This past weekend Sylvester Stallone's Bullet to the Head opened to a mere $4.5 million--a career low for the star. This came a mere three weeks after that other giant of '80s action movies, Arnold Schwarzenegger, saw his post-gubernatorial return to starring roles, Last Stand, open to the only slightly better figure of $6.5 million, also a career low.
This is less surprising than it may seem. Stallone's career peaked more than a quarter of a century ago, in 1985, when Rambo: First Blood, Part II and Rocky IV were the second and third biggest movies of the year--after which he did not see another $100 million hit until he piggybacked onto the Spy Kids franchise in 2003, and if one not unreasonably excludes that, The Expendables in 2010. Schwarzenegger's career peaked in 1991 with his all-time highest grosser Terminator 2: Judgment Day, after which True Lies (1994) and Eraser (1996) and Terminator 3 (2003) were islands of success in a sea of middling performers and outright flops (like The Last Action Hero, and Batman and Robin, and Collateral Damage).
The action genre simply moved on, to other sorts of protagonist, in other sorts of film. The musclebound hulks who cheerfully mowed down hordes of anonymous cannon fodder in the service of ripped-from-the-headlines bad guys (epitomized, perhaps, by 1985's Commando) gave way to speculative-themed, CGI-based spectacles negotiated by everymen, or by full-blown superheroes. The Bruce Willis-starrer Die Hard in 1988 was already a sign of things to come, and with Tim Burton's Batman in 1989 (starring an unlikely Michael Keaton in the role) the new age had already arrived, before the full departure of the last one, the two eras continuing to overlap in the decade of transition that was the 1990s.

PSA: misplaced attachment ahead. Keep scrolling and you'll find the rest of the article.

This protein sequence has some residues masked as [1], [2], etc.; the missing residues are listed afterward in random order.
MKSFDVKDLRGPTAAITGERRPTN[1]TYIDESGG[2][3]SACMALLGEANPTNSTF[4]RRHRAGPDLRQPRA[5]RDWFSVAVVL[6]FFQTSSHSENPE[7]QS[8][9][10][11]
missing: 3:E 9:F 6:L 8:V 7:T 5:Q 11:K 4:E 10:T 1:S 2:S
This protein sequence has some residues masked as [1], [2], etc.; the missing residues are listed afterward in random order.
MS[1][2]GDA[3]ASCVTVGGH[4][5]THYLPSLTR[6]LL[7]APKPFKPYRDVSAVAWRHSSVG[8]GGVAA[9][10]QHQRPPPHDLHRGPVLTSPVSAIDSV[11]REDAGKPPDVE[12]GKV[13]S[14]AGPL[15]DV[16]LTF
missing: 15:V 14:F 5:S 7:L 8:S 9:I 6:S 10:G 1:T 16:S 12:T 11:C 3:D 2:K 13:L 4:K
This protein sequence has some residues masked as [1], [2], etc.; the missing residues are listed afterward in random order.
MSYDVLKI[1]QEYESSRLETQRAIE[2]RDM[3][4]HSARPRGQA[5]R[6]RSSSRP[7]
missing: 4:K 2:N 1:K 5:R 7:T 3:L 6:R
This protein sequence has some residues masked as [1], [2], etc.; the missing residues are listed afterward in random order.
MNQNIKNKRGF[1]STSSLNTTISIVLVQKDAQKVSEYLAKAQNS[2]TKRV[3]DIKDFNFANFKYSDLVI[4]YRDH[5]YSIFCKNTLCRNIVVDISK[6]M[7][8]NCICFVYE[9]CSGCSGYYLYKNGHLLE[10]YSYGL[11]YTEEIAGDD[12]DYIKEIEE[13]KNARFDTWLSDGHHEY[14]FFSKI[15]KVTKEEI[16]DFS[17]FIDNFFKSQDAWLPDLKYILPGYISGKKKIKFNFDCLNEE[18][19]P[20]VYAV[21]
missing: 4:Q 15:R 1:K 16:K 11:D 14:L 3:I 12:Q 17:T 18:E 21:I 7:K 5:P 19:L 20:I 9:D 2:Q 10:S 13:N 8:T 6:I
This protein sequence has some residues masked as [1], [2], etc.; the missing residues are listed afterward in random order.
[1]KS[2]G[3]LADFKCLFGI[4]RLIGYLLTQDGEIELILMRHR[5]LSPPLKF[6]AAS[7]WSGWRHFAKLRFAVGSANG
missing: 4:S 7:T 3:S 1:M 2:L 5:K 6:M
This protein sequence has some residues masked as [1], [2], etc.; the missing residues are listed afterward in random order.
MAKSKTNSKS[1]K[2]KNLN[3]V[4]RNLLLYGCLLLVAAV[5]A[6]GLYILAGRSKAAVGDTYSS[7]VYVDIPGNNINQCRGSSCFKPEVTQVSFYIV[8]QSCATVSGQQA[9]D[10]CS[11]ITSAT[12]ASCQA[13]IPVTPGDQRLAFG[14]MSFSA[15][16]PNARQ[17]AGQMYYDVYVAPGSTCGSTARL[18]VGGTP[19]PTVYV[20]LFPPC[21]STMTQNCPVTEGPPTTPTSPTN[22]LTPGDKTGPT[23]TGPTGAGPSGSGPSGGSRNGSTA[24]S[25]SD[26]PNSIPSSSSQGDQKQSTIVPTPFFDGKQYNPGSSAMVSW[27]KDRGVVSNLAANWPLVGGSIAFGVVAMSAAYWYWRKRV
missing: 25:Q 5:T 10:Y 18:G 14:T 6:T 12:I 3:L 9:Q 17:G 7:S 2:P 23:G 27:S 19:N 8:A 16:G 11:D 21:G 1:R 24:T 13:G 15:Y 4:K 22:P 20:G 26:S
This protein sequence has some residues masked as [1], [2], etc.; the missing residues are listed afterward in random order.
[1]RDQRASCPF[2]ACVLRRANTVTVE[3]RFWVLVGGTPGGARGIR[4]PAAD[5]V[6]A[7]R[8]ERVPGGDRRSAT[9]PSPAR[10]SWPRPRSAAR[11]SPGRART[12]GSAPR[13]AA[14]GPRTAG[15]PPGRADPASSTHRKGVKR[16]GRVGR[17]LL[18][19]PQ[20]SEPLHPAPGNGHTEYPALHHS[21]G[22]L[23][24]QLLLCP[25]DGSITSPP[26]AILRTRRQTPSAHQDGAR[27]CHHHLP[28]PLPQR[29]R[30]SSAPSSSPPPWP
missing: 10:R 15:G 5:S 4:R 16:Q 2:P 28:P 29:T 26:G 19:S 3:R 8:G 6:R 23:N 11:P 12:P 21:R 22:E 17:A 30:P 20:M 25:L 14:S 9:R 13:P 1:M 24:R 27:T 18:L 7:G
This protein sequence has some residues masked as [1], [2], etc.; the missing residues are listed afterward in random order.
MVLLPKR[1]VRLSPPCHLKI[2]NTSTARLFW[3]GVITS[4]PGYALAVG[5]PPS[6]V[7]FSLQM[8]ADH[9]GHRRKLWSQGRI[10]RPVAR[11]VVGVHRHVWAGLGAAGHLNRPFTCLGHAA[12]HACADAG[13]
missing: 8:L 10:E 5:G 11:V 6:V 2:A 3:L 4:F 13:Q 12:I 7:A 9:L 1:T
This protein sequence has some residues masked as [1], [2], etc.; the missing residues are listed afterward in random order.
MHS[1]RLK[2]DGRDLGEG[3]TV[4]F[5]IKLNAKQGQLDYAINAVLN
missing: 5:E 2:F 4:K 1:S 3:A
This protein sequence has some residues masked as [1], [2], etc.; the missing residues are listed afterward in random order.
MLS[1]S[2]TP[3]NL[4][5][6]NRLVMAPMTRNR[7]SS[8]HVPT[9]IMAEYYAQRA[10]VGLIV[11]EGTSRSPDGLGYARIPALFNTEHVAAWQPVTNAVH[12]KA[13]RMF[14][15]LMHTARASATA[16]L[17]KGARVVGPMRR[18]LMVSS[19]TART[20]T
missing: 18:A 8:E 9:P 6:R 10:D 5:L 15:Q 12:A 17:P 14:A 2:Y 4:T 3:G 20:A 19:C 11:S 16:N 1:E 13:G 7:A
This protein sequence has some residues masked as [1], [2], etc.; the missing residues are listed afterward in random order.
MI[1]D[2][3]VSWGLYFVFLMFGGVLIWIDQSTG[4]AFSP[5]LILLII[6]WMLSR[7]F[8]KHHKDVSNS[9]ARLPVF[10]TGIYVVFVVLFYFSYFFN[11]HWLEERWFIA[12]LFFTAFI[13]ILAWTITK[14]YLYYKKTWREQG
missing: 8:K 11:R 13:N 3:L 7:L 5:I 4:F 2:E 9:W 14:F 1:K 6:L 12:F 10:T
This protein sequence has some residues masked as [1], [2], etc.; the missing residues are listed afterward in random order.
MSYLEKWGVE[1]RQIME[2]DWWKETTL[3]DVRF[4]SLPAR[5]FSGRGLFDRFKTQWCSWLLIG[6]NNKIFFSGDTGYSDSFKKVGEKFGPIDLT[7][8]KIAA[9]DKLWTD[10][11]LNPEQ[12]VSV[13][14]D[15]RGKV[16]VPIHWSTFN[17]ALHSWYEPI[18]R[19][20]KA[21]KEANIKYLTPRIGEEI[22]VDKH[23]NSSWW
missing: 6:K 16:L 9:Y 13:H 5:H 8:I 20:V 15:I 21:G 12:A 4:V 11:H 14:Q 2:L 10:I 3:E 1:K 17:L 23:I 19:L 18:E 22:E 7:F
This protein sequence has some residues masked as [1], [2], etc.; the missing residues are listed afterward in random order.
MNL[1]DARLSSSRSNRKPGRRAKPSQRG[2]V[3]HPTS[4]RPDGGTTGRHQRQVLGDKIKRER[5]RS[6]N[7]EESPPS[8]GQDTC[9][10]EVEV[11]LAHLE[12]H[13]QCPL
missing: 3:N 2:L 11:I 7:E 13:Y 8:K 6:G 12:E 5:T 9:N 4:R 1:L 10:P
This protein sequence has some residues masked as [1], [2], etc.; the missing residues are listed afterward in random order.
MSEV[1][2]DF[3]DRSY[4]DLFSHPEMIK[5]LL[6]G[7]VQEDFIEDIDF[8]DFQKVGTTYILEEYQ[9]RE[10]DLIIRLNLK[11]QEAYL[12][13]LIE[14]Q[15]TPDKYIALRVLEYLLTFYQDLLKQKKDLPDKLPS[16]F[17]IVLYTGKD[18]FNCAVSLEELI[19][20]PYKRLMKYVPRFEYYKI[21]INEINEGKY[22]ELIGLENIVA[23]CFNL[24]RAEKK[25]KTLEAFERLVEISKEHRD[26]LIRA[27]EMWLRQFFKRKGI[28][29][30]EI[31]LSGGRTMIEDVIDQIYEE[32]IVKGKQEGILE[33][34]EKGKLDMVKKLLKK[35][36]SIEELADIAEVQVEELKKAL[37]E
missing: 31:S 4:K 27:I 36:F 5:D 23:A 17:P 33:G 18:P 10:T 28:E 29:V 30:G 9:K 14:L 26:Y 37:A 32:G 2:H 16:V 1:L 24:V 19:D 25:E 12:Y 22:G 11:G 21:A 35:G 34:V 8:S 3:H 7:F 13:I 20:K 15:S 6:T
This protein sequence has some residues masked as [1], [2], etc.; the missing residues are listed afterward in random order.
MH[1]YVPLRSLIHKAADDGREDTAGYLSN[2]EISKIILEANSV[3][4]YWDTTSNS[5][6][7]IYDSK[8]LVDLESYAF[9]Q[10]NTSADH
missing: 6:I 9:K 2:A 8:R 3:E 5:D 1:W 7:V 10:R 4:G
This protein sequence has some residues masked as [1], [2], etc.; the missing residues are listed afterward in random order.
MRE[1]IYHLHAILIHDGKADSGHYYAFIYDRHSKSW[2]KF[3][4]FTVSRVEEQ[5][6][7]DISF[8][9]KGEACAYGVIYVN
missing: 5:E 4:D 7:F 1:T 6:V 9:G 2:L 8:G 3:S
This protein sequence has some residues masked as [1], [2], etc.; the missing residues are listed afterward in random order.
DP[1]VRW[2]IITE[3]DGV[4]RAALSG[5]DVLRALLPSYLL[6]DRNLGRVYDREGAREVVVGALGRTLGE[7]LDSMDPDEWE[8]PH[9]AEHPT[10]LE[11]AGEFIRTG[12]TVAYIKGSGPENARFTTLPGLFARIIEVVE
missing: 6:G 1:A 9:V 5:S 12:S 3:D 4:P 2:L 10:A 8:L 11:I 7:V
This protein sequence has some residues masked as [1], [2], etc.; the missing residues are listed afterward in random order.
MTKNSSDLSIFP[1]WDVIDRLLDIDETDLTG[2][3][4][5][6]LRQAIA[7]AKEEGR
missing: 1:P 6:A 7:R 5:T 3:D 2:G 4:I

Of course, Schwarzenegger and Stallone tried to adapt. Science fiction and fantasy had already been prominent in Schwarzenegger's list (Conan, Terminator, Predator), and he made his share of such films in the '90s, including a superhero movie (Batman and Robin), and other movies where he played everyman types (like The Sixth Day). Stallone made genre movies, too (1993's Demolition Man and 1995's Judge Dredd). But their established image left them swimming against the current, so that their bad luck with those particular films was close to fatal. Schwarzenegger's departure from filmmaking to politics gave the impression of a man leaving a sinking ship for a sinking ship of state, and Stallone was soon enough looking backward rather than forward, with Rocky Balboa (2006), with Rambo (2008), with The Expendables (2010) and its sequel (2012).
The disappointing grosses of Last Stand and Bullet to the Head make it clear that the success of The Expendables (modest compared with the really first-string blockbusters) was the triumph of nostalgia and novelty, not the resurrection of yesterday's hero.
On the Graying of the Action Hero